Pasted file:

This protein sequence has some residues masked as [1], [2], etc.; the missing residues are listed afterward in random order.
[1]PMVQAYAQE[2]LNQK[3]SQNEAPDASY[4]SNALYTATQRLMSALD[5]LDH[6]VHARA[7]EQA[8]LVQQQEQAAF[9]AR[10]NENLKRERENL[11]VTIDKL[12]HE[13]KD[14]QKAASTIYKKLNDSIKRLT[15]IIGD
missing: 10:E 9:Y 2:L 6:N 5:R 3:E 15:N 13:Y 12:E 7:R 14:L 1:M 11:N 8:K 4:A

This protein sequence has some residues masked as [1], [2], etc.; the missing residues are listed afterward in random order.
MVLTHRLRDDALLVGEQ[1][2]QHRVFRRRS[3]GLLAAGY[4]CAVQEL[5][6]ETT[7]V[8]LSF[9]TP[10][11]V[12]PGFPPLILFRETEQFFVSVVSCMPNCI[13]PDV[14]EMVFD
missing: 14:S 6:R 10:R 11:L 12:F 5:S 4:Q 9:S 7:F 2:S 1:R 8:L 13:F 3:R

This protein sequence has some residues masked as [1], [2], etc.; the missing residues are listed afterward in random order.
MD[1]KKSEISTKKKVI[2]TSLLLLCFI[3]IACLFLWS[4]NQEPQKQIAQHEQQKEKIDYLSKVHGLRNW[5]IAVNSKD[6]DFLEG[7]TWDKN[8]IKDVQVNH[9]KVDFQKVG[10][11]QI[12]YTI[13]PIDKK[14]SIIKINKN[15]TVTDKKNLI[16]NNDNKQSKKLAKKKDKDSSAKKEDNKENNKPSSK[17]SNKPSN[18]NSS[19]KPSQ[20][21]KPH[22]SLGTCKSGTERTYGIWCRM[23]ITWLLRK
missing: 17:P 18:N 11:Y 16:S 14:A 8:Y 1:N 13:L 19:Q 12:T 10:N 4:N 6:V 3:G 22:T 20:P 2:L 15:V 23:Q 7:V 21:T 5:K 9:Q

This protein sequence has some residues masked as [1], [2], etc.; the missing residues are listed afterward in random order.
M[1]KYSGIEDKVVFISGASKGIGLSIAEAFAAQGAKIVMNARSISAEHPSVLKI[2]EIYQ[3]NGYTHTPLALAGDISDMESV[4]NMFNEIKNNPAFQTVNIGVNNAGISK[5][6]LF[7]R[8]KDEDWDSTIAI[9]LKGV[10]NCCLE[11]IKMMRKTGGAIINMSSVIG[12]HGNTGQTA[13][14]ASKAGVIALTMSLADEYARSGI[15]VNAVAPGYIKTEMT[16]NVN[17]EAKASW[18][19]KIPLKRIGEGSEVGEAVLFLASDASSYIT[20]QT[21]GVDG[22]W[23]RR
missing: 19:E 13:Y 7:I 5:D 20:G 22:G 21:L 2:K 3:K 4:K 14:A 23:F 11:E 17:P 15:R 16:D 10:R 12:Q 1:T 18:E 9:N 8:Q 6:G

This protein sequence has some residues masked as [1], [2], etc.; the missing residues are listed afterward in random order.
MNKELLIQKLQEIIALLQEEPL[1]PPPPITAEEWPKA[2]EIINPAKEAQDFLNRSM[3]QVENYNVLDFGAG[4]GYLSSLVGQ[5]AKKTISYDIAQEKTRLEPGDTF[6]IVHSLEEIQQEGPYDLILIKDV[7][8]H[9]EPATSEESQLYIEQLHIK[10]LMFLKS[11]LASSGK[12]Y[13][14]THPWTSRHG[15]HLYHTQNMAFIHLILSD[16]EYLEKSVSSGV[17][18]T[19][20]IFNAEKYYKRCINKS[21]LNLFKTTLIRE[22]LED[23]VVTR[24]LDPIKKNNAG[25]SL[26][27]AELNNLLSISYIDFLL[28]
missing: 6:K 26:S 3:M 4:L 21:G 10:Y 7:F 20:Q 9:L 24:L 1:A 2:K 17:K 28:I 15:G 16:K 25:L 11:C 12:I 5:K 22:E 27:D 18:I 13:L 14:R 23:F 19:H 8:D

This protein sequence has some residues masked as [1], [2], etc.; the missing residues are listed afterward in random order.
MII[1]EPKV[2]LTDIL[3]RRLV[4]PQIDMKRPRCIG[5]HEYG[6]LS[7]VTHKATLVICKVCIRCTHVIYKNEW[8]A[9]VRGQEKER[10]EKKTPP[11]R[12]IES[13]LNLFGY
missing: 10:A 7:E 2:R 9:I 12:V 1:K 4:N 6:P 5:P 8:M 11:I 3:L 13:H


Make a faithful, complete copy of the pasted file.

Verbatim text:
This protein sequence has some residues masked as [1], [2], etc.; the missing residues are listed afterward in random order.
[1]PMVQAYAQE[2]LNQK[3]SQNEAPDASY[4]SNALYTATQRLMSALD[5]LDH[6]VHARA[7]EQA[8]LVQQQEQAAF[9]AR[10]NENLKRERENL[11]VTIDKL[12]HE[13]KD[14]QKAASTIYKKLNDSIKRLT[15]IIGD
missing: 10:E 9:Y 2:L 6:N 5:R 3:E 15:N 13:Y 12:E 7:R 14:L 1:M 11:N 8:K 4:A

This protein sequence has some residues masked as [1], [2], etc.; the missing residues are listed afterward in random order.
MVLTHRLRDDALLVGEQ[1][2]QHRVFRRRS[3]GLLAAGY[4]CAVQEL[5][6]ETT[7]V[8]LSF[9]TP[10][11]V[12]PGFPPLILFRETEQFFVSVVSCMPNCI[13]PDV[14]EMVFD
missing: 14:S 6:R 10:R 11:L 12:F 5:S 4:Q 9:S 7:F 2:S 1:R 8:L 13:F 3:R

This protein sequence has some residues masked as [1], [2], etc.; the missing residues are listed afterward in random order.
MD[1]KKSEISTKKKVI[2]TSLLLLCFI[3]IACLFLWS[4]NQEPQKQIAQHEQQKEKIDYLSKVHGLRNW[5]IAVNSKD[6]DFLEG[7]TWDKN[8]IKDVQVNH[9]KVDFQKVG[10][11]QI[12]YTI[13]PIDKK[14]SIIKINKN[15]TVTDKKNLI[16]NNDNKQSKKLAKKKDKDSSAKKEDNKENNKPSSK[17]SNKPSN[18]NSS[19]KPSQ[20][21]KPH[22]SLGTCKSGTERTYGIWCRM[23]ITWLLRK
missing: 17:P 18:N 11:Y 16:S 14:A 8:Y 1:N 13:L 19:Q 12:T 10:N 4:N 6:V 3:G 22:T 20:P 2:L 15:V 23:Q 7:V 21:T 5:K 9:Q

This protein sequence has some residues masked as [1], [2], etc.; the missing residues are listed afterward in random order.
M[1]KYSGIEDKVVFISGASKGIGLSIAEAFAAQGAKIVMNARSISAEHPSVLKI[2]EIYQ[3]NGYTHTPLALAGDISDMESV[4]NMFNEIKNNPAFQTVNIGVNNAGISK[5][6]LF[7]R[8]KDEDWDSTIAI[9]LKGV[10]NCCLE[11]IKMMRKTGGAIINMSSVIG[12]HGNTGQTA[13][14]ASKAGVIALTMSLADEYARSGI[15]VNAVAPGYIKTEMT[16]NVN[17]EAKASW[18][19]KIPLKRIGEGSEVGEAVLFLASDASSYIT[20]QT[21]GVDG[22]W[23]RR
missing: 19:E 13:Y 7:I 5:D 20:G 22:G 21:L 2:K 3:K 4:K 14:A 23:F 11:E 17:P 15:R 16:D 10:R 12:Q 1:T 18:E 9:N 8:Q 6:G

This protein sequence has some residues masked as [1], [2], etc.; the missing residues are listed afterward in random order.
MNKELLIQKLQEIIALLQEEPL[1]PPPPITAEEWPKA[2]EIINPAKEAQDFLNRSM[3]QVENYNVLDFGAG[4]GYLSSLVGQ[5]AKKTISYDIAQEKTRLEPGDTF[6]IVHSLEEIQQEGPYDLILIKDV[7][8]H[9]EPATSEESQLYIEQLHIK[10]LMFLKS[11]LASSGK[12]Y[13][14]THPWTSRHG[15]HLYHTQNMAFIHLILSD[16]EYLEKSVSSGV[17][18]T[19][20]IFNAEKYYKRCINKS[21]LNLFKTTLIRE[22]LED[23]VVTR[24]LDPIKKNNAG[25]SL[26][27]AELNNLLSISYIDFLL[28]
missing: 6:K 26:S 3:M 4:L 21:G 10:Y 7:F 20:Q 9:L 24:L 1:A 2:K 17:K 28:I 15:G 16:K 25:L 11:C 12:I 5:K 22:E 27:D 18:I 13:L 14:R 23:F 19:H 8:D

This protein sequence has some residues masked as [1], [2], etc.; the missing residues are listed afterward in random order.
MII[1]EPKV[2]LTDIL[3]RRLV[4]PQIDMKRPRCIG[5]HEYG[6]LS[7]VTHKATLVICKVCIRCTHVIYKNEW[8]A[9]VRGQEKER[10]EKKTPP[11]R[12]IES[13]LNLFGY
missing: 10:A 7:E 2:R 9:I 12:V 1:K 4:N 6:P 5:P 8:M 11:I 3:L 13:H